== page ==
Life of Hatshepsut (1479-1457BC)

(1479 – 1457 BC)

Queen Hatshepsut Hatshepsut (left) was the first great in recorded : the forerunner of such figures as Cleopatra, Catherine and Elizabeth I.

Her rise to power went against all the conventions of her time. She was the first wife and Queen of Thutmose II and on his death proclaimed herself Pharaoh, denying king’s son, her nephew, his inheritance. To support her cause she claimed the Amun-Ra spoke, saying “welcome my sweet daughter, my favourite, the king of Upper and Lower , Maatkare, Hatshepsut. Thou art the King, taking possession of the Two Lands.” She dressed as a king, even wearing a false beard and the seem to have accepted this unprecedented behaviour.

Queen Hatshepsut's temple at Deir el BahriShe remained in power for twenty years and this time the Egyptian flourished, she expanded trading relations and built magnificent temples as well as restoring many others. Eventually her nephew grew into a and took his rightful place as pharaoh. The circumstances of this event are unknown and what became of Hatshepsut is a mystery.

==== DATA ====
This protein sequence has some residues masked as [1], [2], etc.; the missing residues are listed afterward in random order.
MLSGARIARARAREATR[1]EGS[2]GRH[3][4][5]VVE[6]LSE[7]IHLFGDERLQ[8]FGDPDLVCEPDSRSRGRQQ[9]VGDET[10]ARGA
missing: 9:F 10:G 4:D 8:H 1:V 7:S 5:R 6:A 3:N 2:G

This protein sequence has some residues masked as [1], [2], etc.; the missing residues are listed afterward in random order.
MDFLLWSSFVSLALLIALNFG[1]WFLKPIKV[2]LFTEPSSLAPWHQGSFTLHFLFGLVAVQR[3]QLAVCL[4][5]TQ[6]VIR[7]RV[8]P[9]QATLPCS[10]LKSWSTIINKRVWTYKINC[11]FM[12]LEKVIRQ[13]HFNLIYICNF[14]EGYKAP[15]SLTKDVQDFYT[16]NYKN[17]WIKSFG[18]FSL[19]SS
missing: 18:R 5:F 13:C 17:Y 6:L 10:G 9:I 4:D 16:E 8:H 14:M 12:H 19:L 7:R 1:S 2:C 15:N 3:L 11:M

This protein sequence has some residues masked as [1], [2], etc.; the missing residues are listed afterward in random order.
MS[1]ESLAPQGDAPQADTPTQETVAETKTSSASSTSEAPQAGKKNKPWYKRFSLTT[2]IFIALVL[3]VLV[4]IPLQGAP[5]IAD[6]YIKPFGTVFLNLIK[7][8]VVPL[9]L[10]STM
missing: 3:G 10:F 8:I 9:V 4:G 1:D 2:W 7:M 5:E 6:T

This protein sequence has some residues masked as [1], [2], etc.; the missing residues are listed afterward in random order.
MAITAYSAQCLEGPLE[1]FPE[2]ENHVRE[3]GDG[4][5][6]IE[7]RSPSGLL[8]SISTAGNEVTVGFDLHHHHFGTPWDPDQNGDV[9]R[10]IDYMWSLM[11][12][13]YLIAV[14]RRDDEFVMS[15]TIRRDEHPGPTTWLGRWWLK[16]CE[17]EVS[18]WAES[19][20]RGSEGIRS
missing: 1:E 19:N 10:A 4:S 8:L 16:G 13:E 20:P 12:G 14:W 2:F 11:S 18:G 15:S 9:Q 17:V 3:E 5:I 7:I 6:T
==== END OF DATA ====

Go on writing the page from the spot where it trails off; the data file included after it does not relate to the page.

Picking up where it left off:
Hatshepsut’s successor became the greatest of all Pharaohs, Thutmose III, “the Napoleon of .” He had her name cut away the temple walls which suggests he was not overly fond of his auntie. But the fact that she was able to contain the ambitions of this charismatic and wily fellow for so many years, hints at the qualities of her character.

Queen Hatshepsut's temple at Deir el Bahri Inside the temple

(above) Inside the temple

Parade - etching

(above) Parade’ and ‘The Army’ are etchings made from drawings done at Deir el Bahri. ‘The Army’ represents a trading expedition to the Land of Punt (thought to be somewhere on the coast of Somalia) and shows Nehsi the Nubian general.

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